• rojoArcueidrojoArcueid hell, NJPosts: 6,779Member Uncommon

    when mmos try to please everyone we end up with the mmos we currently have.

    Devs need to focus on their goals and their vision... Eff the QQers, Eff the publisher's thirst for WoW's profit.

    Too bad a lot of those developers dont have the funds to publish and run their own mmos. Big publishers are a plague to developers who want to make their dream mmo for their specific target audience.

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  • donpopukidonpopuki Dearborn, MIPosts: 591Member
    Developers are making games people want to play. Even fail MMOs like SWTOR have a larger player base than EQ1 at its peak. It's not like because one company makes a WOW clone it forbids other companies from making niche MMOs. They are free to do so.
  • KuraphimaruKuraphimaru Mississauga, ONPosts: 1,290Member Uncommon


    Originally posted by donpopuki
    Developers are making games people want to play. Even fail MMOs like SWTOR have a larger player base than EQ1 at its peak. It's not like because one company makes a WOW clone it forbids other companies from making niche MMOs. They are free to do so.

    I think you are confusing the relationship here and comparing apples to oranges. SWTOR has a larger player base than EQ1 at its peak not because the game formula is more attractive to majority but simply because there is a higher number of MMO players nowadays than back when back. Not to mention that SWTOR got a whole Star Wars IP going for it unlike EQ1 had back in the day.

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  • TheRealBanangoTheRealBanango Fairfax, VAPosts: 75Member
    Originally posted by DamonVile

    Well for one a game that takes 5 years to make in a market that is only 15 years old, change is going to be slow. Add in the massive budgets some of these games have and risk is not something that is going to be high on the to-do list. The guy on the forums asking why don't they do this, risks nothing so sure it seems simple to fix all the problems. If he's wrong all he needs to do is stop looking at that thread and it's like it never existed. Devs have to answer for everything they do, so just winging it and trying something crazy doesn't come so easy.

    That being said a themepark in a sandbox is an idea that many of the new games seem to be trying. Open worlds look like they're making a comeback  With more choices it becomes more and more clear where the money is and where it isn't. Games will develop based on what your accountant tells you works, not what people say will work on a forum.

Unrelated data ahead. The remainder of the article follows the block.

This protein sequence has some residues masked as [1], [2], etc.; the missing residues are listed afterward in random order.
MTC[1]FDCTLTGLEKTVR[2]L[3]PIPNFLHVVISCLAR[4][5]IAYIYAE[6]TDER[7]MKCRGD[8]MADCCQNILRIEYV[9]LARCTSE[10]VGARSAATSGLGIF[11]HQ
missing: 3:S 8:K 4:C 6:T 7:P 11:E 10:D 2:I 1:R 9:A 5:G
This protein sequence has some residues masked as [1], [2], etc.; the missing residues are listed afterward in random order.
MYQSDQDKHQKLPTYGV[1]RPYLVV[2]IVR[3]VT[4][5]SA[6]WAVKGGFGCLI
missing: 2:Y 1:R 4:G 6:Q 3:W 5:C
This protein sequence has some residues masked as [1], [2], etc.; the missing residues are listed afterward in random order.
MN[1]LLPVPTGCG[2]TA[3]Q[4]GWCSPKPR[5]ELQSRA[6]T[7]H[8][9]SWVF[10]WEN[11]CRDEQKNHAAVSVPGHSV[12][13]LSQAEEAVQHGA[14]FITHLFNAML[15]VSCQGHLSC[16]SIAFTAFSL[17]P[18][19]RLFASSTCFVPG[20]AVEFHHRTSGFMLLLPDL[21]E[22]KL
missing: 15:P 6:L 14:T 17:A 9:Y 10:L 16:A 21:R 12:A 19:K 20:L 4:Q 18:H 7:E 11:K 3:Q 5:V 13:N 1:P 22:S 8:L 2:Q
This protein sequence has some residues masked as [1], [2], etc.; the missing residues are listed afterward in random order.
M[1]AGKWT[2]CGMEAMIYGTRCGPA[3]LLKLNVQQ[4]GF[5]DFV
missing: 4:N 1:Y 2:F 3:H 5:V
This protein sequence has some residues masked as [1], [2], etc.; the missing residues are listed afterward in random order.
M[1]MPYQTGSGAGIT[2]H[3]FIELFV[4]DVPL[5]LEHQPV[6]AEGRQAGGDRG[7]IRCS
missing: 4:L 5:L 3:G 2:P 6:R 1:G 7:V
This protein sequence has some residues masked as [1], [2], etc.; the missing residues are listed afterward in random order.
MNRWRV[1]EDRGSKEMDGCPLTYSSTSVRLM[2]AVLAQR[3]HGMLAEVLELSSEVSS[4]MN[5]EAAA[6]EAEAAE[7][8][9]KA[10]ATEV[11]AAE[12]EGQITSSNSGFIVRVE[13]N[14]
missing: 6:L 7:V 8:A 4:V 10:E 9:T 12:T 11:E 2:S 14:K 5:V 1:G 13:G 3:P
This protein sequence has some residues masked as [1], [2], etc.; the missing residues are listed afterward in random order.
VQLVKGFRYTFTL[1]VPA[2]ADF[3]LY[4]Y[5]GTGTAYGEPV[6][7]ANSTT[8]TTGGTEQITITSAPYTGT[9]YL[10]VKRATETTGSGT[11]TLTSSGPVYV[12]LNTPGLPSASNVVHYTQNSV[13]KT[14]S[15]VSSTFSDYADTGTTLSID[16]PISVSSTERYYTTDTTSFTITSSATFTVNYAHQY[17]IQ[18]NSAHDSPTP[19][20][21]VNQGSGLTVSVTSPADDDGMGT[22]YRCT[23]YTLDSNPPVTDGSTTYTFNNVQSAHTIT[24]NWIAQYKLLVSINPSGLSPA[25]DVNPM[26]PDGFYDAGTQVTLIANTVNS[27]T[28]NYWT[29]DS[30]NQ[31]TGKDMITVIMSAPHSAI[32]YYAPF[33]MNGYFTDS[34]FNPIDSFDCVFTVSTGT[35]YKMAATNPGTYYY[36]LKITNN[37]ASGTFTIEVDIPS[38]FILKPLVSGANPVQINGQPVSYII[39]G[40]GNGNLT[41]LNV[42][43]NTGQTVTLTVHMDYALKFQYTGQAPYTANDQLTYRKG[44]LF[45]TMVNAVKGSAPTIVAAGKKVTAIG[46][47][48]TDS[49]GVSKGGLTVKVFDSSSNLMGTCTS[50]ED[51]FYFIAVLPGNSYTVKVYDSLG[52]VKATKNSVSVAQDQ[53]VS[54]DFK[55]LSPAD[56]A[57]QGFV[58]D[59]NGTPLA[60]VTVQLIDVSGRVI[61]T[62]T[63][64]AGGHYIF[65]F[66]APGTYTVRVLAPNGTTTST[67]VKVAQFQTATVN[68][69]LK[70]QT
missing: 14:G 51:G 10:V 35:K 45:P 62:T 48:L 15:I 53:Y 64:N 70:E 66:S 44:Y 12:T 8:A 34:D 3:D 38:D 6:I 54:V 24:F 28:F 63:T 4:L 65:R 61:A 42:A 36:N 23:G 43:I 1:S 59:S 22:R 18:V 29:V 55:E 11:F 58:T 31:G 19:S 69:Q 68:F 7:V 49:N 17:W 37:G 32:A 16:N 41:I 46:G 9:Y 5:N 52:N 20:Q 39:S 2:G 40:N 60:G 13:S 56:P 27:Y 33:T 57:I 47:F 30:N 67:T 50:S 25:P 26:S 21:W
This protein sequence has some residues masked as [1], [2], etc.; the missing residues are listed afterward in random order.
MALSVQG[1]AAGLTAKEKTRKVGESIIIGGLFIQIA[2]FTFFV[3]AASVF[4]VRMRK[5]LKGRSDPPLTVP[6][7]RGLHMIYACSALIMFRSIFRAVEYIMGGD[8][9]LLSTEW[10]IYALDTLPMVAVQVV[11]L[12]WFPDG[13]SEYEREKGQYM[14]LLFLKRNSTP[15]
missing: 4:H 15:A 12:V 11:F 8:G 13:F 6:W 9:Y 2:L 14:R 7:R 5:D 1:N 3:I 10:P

This is what I needed to hear. MMORPG's are a fairly new concept in gaming and it's only with WoW that we had the genre open up to the mainstream. However I still think there are better ways to push change than spending the effort in creating a whole game from scratch for each new mechanic devs want to try out. I get the feeling that there isn't very much efficiency going on, how much do devs really reach out to the player base? of course like you said, I'm  just a guy in a forum with no risk but that is why we are discussing these concepts and not part of a development team.

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  • MukeMuke BredaPosts: 2,172Member Uncommon
    Originally posted by TheRealBanango

     

    While MMOs cannot please everyone, what is so bad in trying to do so?

     

     

     

    Why isn't there world peace, and never will be untill 1 human is left over?

     

    "going into arguments with idiots is a lost cause, it requires you to stoop down to their level and you can't win"

  • WW4BWWW4BW KoldingPosts: 493Member

      WoW managed this.. While it didnt please everyone. Almost everyone gave it a good go. And for far longer than they tried other games they decided they didnt like afterall.

      It is my 4th most played MMO. And while it is far behind my most played MMOs it also far ahead of number 5.

     

      But there was not much in WoW I could love. Everything that caught my interest was just done wrong.. It was done very well.. but wrong for me. So it was inevitable that it wouldnt last for me. And I dont miss it one bit.

  • ropeniceropenice Lake Worth, FLPosts: 587Member Uncommon
    Games can't be made to please everyone because no 2 people want the exact same things, not in something as complex as an mmo. Just start a thread on pvp and you will get 100's of different ideas on whats good or what they want, no 2 the same. There's too many variables to please even the majority, let alone everyone.